To fish-eye, de-fish or wide-angle?

Kunstmuseum Stuttgart
The New Art Museum, Stuttgart

After calibrating my Samyang 8mm Fisheye, I went downtown Stuttgart to try it out for the first time. I thought, the new Art Museum would be a great subject: a lot of straight lines, very lean and clear design. I was keen to find out, how the 8mm Fisheye would compare to a normal 8mm wide-angle lens, so I took the Sigma 8-16mm zoom with me, as well. The idea was, to take a few pictures from the very same position and later on de-fish the Samyang pictures and compare them to the wide-angle shots.

The de-fishing can be achieved in Lightroom by using lens profiles. Since there is no lens-profile for the Samyang in Lightroom (at least, not for RAW photos, I could not find any in the Adobe Lens Profile downloader), I was forced to experiment with the lens profiles, Lightroom offers. The following pictures all were de-fished using the Sigma DG 15mm f/2.8 EX lens profile. I think, it matches quite well, but not perfectly. For my purposes, it was sufficient, though, when applying some extra lens barrel correction and vertical transformation (when needed).

First of all, I was eager to find out, how the de-fishing would alter the picture’s perception. It’s really interesting, what dynamics the de-fished pictures have. The steps for example extend quite more to the background, the perspective gets quite dramatic. The horizontal viewing angle in the center stays the same, the de-fishing of course will let you loose quite some of the almost 180° viewing angle in the upper and lower parts of the picture. The vertical viewing angle will be limited, as well. Just compare the attached photos, and you can judge for yourselves. But there’s one caveat, which I was to find out about quite soon: this only applies to pictures taken in portrait mode…

Then next experiment I wanted to conduct was to de-fish a picture and compare it to a 8mm wide-angle shot from the very same position.  I  noticed the same dramatic effect with the “depth” of the picture, when de-fishing it. But then I was surprised, that the horizontal viewing angle wasn’t as wide as I had seen it with the above pictures. The explanation lies at hand with a bit of thinking: viewing angles of the Samyang 8mm Fisheye are not 180° in all directions. Using it in landscape mode, you will get almost 180° vertically, but not horizontally – the portrait mode is the opposite. Also, I was not very happy with the de-fishing in terms of perfectly straight lines. The lens-profile I was using (remember: there’s no Samyang profile, that I know of) produce quite some crooked lines. You can easily see that in the big horizontal steal beam in the upper part. Also, you will note quite some blur in the outer parts of the picture – this is caused by the quite big distortion necessary to achieve the de-fishing.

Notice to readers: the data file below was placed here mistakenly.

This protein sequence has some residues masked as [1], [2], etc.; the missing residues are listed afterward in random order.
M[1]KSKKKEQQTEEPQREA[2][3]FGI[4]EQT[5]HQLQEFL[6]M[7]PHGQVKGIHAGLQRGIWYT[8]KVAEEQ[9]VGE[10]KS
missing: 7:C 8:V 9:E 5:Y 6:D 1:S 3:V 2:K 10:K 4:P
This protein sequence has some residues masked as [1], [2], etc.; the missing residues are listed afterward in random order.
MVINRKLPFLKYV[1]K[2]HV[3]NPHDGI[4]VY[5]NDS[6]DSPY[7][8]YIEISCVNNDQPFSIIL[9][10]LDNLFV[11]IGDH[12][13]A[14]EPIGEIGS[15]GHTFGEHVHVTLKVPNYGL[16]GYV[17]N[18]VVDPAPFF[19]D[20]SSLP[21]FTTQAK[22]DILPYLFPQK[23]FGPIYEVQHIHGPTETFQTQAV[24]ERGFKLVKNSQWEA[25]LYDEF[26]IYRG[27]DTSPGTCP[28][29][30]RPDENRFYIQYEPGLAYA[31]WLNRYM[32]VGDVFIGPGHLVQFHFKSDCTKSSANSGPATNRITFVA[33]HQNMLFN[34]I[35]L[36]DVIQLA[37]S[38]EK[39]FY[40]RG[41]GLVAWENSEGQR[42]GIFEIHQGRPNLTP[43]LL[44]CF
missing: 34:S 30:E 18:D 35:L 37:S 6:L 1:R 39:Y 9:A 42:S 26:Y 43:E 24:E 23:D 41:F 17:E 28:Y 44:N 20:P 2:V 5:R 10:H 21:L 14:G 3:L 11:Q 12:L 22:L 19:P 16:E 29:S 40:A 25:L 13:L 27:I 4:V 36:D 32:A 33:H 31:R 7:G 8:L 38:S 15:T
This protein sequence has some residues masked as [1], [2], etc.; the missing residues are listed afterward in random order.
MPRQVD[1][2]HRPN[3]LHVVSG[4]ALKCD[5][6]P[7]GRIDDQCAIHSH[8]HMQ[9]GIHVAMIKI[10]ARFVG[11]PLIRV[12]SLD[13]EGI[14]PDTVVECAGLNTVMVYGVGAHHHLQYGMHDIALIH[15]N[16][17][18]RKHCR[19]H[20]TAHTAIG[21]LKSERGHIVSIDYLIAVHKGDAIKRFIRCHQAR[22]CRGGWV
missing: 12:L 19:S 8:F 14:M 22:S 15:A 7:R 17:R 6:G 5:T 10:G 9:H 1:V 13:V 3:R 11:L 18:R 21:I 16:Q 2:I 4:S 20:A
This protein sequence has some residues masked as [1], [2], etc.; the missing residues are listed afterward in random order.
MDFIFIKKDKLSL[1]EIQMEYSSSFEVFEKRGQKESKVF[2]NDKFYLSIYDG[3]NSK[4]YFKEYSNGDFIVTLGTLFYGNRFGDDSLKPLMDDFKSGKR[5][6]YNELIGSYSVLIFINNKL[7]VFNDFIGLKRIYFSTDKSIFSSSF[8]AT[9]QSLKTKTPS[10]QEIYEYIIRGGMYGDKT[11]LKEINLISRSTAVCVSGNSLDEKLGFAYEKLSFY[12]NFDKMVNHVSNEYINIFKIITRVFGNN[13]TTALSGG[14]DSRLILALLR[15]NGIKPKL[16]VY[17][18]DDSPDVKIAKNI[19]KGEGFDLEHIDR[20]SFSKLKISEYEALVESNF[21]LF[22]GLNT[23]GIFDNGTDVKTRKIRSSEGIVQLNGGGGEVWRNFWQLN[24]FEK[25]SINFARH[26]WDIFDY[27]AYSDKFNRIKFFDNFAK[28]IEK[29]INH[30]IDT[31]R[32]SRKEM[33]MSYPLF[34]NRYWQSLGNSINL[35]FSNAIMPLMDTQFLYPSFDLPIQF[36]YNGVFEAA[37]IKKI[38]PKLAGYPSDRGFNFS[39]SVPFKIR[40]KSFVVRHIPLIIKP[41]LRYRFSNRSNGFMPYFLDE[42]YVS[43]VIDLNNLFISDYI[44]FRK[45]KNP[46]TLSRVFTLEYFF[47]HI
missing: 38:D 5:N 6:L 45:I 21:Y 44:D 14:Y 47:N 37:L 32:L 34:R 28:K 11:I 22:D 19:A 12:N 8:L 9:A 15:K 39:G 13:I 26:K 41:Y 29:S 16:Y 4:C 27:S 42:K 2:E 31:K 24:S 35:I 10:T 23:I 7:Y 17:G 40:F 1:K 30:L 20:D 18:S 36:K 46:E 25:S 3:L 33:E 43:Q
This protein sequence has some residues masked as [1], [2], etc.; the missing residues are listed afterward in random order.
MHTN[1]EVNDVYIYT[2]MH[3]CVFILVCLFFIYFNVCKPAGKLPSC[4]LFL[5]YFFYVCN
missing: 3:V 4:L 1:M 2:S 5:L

So, now let’s finish with the comparison of the Sigma 8mm wide-angle lens. Horizontal and vertical viewing angles are even more limited, and the perceived depth of the image is much smaller. This is not to criticize, though – this is just how this lens works. I think, it’s like “comparing apples and pears”, as we say in Germany…

All in all, I must say, this was an interesting experiment. I learned quite a bit about how lenses will alter the perception of a subject, how a fisheye lens can be used to achieve dramatic effects and what downsides de-fishing can but must not have. I’d be interested, what your experiences are – so just drop a comment down below!